You can find Malin’s homepage here.

On the eighth day of Christmas: @Juniper3Glasgow

I never know quite how to refer to Juniper (or other bloggers with a first name only pseudonym) when I mention her in posts. Maybe we should pretend her surname is Glasgow, which would stop me having to refer to her by her Twitter handle as though I’ve only just stumbled across her.

Because I’ve not. I stumbled upon her right at the very beginning of blogging, or rather she stumbled across me, I think – probably via the guest post I wrote for Girlonthenet.

I like to think of her as my Twitter bestie: I love her writing, I love her Twitter feed (her referendum day #HotScots being a particular highlight) and her quiet, calm sanity and dry sense of humour have been a massive support at many times during 2014. I met her for real in the summer, too, and can confirm that she’s just as lovely in person.

Anyway, on to my top Juniper posts of the year. First is the story she wrote for my #Polished competition, Marrakech. It’s woven through (excuse the pun) with beautiful little touches of humour and I love that she has a beautiful way of picking up on the less obvious stuff that makes men attractive – here it’s the shopkeeper’s arms, in the story she wrote more recently for Exhibit A, it was a freckle on the main character’s cock. She’s a detail girl, and it works brilliantly.

Secondly, Wedding. Sometimes when I write posts which focus on the build up, the anticipation, I get comments asking if I’m going to blog what happened next. This is a great example of why sometimes the anticipation is the best bit of the story.

And finally, Lanes. God, this is a hot little piece. I’ll admit that it caters to all my kinks (dark alleyways, strangers, new places…) but it’s also romantic as hell. Here’s your extract:

‘An affair, perhaps? Were they stealing a half hour in each other’s company? Is he whispering to her, ‘I really want to take you home, and fuck your brains out, but I can’t’? Are they tugging at each other clothes, is he running his fingers around the waistband of her jeans, wishing it could go further, but knowing that today, it will only be a moment in a lane.’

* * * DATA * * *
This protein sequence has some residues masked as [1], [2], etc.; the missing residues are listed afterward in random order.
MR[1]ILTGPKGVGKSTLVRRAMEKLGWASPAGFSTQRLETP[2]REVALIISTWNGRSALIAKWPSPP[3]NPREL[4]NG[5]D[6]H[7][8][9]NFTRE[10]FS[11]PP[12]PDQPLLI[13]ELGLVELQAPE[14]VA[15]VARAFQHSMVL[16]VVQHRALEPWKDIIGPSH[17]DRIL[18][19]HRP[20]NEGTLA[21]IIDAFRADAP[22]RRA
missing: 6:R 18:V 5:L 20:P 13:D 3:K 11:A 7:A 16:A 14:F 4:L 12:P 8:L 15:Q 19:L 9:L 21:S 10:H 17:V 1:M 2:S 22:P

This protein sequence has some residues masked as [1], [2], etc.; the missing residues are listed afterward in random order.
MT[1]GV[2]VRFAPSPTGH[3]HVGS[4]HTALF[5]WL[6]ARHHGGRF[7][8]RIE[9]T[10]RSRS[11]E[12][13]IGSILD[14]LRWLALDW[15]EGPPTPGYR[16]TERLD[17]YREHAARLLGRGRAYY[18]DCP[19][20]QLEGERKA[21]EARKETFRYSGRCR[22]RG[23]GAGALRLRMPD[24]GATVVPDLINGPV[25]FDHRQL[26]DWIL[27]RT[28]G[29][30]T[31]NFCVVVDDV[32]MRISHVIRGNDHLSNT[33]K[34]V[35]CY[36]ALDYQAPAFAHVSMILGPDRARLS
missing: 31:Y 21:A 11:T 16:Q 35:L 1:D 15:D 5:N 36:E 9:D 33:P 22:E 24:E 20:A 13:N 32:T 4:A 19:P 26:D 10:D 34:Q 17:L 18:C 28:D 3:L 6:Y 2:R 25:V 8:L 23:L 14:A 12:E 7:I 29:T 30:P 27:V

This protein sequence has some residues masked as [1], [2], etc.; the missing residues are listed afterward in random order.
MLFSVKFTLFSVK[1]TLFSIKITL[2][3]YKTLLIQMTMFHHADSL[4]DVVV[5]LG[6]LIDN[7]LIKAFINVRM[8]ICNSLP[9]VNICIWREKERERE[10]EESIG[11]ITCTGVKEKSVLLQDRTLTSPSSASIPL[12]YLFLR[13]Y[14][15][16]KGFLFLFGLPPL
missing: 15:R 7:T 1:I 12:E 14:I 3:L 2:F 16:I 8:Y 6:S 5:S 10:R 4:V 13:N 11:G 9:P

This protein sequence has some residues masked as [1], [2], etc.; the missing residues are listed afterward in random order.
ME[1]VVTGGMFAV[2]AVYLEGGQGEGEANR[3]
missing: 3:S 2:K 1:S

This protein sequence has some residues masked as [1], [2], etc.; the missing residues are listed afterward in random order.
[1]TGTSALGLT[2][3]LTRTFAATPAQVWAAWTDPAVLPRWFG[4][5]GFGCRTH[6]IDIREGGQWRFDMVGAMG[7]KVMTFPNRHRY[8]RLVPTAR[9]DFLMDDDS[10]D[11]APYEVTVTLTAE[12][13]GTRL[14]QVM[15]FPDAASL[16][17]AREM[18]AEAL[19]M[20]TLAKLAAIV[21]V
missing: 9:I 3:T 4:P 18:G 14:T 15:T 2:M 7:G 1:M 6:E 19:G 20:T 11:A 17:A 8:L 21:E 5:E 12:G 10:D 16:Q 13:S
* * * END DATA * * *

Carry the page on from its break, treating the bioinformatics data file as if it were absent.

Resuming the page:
You can find Juniper’s homepage here.

On the seventh day of Christmas: Jilly Boyd

Damn, I wanted to do all of the ‘J’ posts today. Or yesterday, in fact. I fell over in a very muddy way, instead, but that’s a whole other blog post. Today, the spotlight is on the beautiful Jilly Boyd, who blogs at ladylaidbare.com.

I’ve met her, very briefly, in person, and I hope to get to know her better this year, because she seems lovely. But I’ve only really been reading her blog on a regular basis since she entered both my Polished and ‘Don’t read clickbait, read this instead’ competitions, and I realised I wanted to read much much more of her writing.

As is becoming the predominant theme of these posts, when I read back through her archives there were more than three posts that I really wanted to feature: six, in fact, in Jilly’s case. But I’m limited to three, and these are the three I went with:

Firstly, a post on a subject very close to my heart at the moment: Sex, depression and me. This is brave for two reasons – not only because writing about mental health is a hard thing to do, especially when it’s your own mental health, but also because it makes it clear just how much Jilly values a healthy sex life – she’s not at all willing to just sit back and accept that antidepressants are a fucking nightmare for your sex drive.

Secondly, Real, which is sex writing in a form I’ve never seen it before. I love the poetic quality of the way this is written and how accurately it evokes the fragmented thoughts that really do occur during sex.

Finally, Home is like the dust in a wine cellar, which I got the feeling was a post that Jilly herself wasn’t that keen on (do correct me if I’m wrong, Jilly!), because she’s inserted a jump into this post before you can read the main body of it. She says it’s a ‘long vent about things,’ – I’d argue that it’s much more than that.

I’ve mentioned a few times how much place and sense of place fascinates me, and this conjured up what little of Brussels I know as soon as I read it. It’s beautifully self-aware on personal development, too. Here’s my favourite paragraph: